Our Book is Out: Women Entrepreneurship in the Indian Middle Class

Our wait is finally over. Our book in-the-making for many years is published. It is available on the site of the publisher, Orient Blackswan and on Amazon in most countries.

Book Cover

In this book we, Jeemol, Vanita, Ravikiran and Swati, examine entrepreneurship using a gender and class lens from multidisciplinary perspectives. We trace the evolution of the field and uncover the factors impacting women’s participation in entrepreneurship to understand what motivates women in India to operate enterprises ranging from small and medium to large enterprises? What is the nature of occupations and entrepreneurship within segments of the middle classes? What kind of opportunities do women pursue? Are young girls interested in becoming entrepreneurs? How can policy be informed? We use a novel macro and micro research approach and propose an enabling ecosystem framework of promoting women entrepreneurship in India. This book will be useful for policymakers, researchers, entrepreneurs, and curious minds.

I had written a piece earlier on a talk that I had given in a seminar on this blog titled ‘What makes women entrepreneurs? See here. What was the motivation for writing a book on this theme? My research interest is on the fortune of small enterprises, including the micro enterprises in the informal sector. The Global Entrepreneurship Monitor (GEM) measured the level of entrepreneurship across countries. In 2013 entrepreneurship level in India was ranked one of the lowest in the world.  Compared to its peers, with similar level of development, India ranked below average on job growth expectations, innovation and internationalization. In fact, India ranked far below Sub-Saharan Africa in terms of innovative orientation. This was a motivation for the book and also my consistent belief that improving size, scale, technology and productivity in small and micro enterprises will boost not just growth, but also the living standards in India.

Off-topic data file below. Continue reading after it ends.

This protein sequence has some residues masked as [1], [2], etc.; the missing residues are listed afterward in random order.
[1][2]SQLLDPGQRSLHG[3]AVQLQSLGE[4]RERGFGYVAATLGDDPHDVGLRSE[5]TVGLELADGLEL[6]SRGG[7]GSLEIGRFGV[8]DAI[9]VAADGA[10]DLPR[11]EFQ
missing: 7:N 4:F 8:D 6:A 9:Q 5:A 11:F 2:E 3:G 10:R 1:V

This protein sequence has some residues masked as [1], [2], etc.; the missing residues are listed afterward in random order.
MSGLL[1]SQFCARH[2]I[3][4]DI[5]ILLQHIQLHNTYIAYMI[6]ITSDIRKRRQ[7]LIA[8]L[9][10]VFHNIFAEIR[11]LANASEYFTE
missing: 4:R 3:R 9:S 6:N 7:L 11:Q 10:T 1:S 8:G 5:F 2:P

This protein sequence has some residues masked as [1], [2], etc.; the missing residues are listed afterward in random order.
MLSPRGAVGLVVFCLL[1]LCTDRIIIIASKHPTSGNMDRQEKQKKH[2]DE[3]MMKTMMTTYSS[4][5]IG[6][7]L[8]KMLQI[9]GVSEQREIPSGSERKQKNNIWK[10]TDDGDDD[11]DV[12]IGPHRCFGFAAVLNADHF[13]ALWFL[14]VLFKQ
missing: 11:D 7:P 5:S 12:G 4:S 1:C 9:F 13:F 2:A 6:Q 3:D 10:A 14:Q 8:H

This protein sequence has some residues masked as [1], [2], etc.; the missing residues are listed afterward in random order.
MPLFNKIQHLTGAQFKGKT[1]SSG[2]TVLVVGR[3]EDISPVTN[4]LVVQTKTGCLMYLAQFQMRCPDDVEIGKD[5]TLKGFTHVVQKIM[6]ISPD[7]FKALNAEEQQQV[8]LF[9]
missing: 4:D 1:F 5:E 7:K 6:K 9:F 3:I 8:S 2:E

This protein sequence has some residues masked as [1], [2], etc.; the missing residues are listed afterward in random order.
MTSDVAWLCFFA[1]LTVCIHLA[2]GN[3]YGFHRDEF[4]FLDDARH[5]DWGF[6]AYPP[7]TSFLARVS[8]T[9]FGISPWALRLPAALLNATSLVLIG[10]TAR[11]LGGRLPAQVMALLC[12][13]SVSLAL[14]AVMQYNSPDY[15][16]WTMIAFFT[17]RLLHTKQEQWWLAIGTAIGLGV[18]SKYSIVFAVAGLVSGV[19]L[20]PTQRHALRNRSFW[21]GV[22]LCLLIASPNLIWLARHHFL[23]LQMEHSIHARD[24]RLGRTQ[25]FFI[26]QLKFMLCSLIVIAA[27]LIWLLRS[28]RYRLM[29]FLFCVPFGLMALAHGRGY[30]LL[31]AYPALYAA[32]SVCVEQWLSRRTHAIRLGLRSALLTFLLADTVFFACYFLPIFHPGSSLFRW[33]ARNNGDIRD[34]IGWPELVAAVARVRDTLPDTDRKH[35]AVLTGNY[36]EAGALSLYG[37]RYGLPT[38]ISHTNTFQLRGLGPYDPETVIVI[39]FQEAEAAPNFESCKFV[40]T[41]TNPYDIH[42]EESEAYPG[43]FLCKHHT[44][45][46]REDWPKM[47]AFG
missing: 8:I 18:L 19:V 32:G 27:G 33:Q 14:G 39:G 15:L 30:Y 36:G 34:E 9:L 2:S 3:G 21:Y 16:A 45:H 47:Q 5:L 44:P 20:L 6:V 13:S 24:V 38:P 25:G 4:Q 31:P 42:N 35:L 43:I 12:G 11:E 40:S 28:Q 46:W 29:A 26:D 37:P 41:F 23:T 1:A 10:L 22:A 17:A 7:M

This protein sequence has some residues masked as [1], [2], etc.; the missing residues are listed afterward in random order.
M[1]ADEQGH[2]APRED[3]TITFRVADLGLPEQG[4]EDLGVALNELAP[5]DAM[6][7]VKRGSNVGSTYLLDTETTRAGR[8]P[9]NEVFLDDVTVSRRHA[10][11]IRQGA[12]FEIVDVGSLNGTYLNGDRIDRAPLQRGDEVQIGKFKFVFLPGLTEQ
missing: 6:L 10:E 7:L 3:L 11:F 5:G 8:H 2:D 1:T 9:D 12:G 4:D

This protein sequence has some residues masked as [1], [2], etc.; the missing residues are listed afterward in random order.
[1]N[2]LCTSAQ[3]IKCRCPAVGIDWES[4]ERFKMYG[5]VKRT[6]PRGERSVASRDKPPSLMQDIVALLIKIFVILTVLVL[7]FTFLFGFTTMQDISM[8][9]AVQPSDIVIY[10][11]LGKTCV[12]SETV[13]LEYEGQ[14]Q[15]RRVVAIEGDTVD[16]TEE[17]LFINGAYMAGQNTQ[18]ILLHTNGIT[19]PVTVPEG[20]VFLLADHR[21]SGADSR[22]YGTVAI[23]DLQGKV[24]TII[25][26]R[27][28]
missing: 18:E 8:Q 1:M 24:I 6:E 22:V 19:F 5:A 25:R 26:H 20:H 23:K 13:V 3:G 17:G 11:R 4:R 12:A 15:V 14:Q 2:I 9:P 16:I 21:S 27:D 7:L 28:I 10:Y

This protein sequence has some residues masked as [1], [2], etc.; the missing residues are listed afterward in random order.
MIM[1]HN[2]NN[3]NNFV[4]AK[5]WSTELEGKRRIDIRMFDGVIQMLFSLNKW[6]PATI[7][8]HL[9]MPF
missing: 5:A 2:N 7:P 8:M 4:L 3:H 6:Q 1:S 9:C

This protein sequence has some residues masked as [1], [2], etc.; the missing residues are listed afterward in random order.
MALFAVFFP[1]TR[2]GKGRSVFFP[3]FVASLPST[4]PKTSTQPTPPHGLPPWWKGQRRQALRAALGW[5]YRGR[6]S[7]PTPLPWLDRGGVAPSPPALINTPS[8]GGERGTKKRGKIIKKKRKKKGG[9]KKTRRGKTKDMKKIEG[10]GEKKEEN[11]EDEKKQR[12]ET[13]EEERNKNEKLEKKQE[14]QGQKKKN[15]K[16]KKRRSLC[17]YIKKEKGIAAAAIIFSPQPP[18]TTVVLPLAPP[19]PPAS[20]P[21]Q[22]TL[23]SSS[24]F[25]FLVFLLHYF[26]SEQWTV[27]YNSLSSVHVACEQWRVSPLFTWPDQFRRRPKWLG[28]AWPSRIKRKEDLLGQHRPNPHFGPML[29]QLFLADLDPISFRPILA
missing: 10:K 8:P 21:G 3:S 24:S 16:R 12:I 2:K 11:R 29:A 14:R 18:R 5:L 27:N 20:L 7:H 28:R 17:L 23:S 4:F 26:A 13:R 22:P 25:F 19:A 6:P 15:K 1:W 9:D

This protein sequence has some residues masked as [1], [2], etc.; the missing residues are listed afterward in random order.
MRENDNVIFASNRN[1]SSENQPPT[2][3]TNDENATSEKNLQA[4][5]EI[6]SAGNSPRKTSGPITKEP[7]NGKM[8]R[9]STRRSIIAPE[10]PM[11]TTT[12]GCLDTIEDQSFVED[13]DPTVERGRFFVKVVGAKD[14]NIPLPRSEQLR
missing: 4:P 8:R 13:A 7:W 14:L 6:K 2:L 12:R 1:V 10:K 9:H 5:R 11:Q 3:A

I was lucky to find these wonderful coauthors, Vanita, Ravikiran and Swati, also very mcuh interested in the theme of women entrepreneurs. In the long time that it took to complete the orginal project we also tragically lost one of our beloved coautors, Preet Rustagi, a bright young economist. This book is ‘Dedicated to the Loving Memory of Preet Rustagi’.

We would like to thank our publishers, Orient Blackswan, particularly Roopa Sharma, Associate Publisher, and Moyna Mazumdar, our copy editor, and their team at Orient Blackswan Pvt Ltd, for all the effort at working on this publication during the trying times of the pandemic. We hope you will buy, read and use the book in your teaching, research and public discussions.


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